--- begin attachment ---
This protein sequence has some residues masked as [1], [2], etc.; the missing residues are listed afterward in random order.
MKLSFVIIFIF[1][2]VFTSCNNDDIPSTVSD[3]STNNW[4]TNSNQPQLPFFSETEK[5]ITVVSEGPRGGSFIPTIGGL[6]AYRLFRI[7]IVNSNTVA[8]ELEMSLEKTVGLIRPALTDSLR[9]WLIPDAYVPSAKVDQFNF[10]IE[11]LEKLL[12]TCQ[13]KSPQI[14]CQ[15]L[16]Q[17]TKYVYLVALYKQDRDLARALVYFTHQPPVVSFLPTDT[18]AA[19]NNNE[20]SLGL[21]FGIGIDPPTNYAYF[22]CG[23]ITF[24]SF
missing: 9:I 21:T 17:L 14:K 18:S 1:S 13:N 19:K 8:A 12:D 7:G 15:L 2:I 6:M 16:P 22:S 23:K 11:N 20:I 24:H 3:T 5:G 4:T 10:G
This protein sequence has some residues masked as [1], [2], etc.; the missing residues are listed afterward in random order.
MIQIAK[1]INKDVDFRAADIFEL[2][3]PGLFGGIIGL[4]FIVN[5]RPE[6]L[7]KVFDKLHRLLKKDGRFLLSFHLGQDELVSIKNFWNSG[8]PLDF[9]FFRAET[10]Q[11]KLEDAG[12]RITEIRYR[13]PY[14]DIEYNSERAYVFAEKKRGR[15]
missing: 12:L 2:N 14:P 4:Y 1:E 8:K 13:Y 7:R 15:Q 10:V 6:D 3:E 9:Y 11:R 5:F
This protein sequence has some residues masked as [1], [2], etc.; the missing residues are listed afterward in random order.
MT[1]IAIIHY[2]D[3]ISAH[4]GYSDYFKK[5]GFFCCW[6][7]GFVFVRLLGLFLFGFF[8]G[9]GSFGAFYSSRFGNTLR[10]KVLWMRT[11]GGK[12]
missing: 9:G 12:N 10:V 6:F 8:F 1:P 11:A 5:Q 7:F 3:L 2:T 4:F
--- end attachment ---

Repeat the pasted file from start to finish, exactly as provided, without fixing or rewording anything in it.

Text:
This protein sequence has some residues masked as [1], [2], etc.; the missing residues are listed afterward in random order.
MKLSFVIIFIF[1][2]VFTSCNNDDIPSTVSD[3]STNNW[4]TNSNQPQLPFFSETEK[5]ITVVSEGPRGGSFIPTIGGL[6]AYRLFRI[7]IVNSNTVA[8]ELEMSLEKTVGLIRPALTDSLR[9]WLIPDAYVPSAKVDQFNF[10]IE[11]LEKLL[12]TCQ[13]KSPQI[14]CQ[15]L[16]Q[17]TKYVYLVALYKQDRDLARALVYFTHQPPVVSFLPTDT[18]AA[19]NNNE[20]SLGL[21]FGIGIDPPTNYAYF[22]CG[23]ITF[24]SF
missing: 9:I 21:T 17:L 14:K 18:S 1:S 13:N 19:K 8:A 12:D 7:G 15:L 2:I 6:M 16:P 22:S 23:K 11:N 20:I 24:H 3:T 5:G 4:T 10:G
This protein sequence has some residues masked as [1], [2], etc.; the missing residues are listed afterward in random order.
MIQIAK[1]INKDVDFRAADIFEL[2][3]PGLFGGIIGL[4]FIVN[5]RPE[6]L[7]KVFDKLHRLLKKDGRFLLSFHLGQDELVSIKNFWNSG[8]PLDF[9]FFRAET[10]Q[11]KLEDAG[12]RITEIRYR[13]PY[14]DIEYNSERAYVFAEKKRGR[15]
missing: 12:L 2:N 14:P 4:Y 1:E 8:K 13:Y 7:R 15:Q 10:V 6:D 3:E 9:Y 11:R 5:F
This protein sequence has some residues masked as [1], [2], etc.; the missing residues are listed afterward in random order.
MT[1]IAIIHY[2]D[3]ISAH[4]GYSDYFKK[5]GFFCCW[6][7]GFVFVRLLGLFLFGFF[8]G[9]GSFGAFYSSRFGNTLR[10]KVLWMRT[11]GGK[12]
missing: 9:G 12:N 10:V 6:F 8:F 1:P 11:A 5:Q 7:F 3:L 2:T 4:F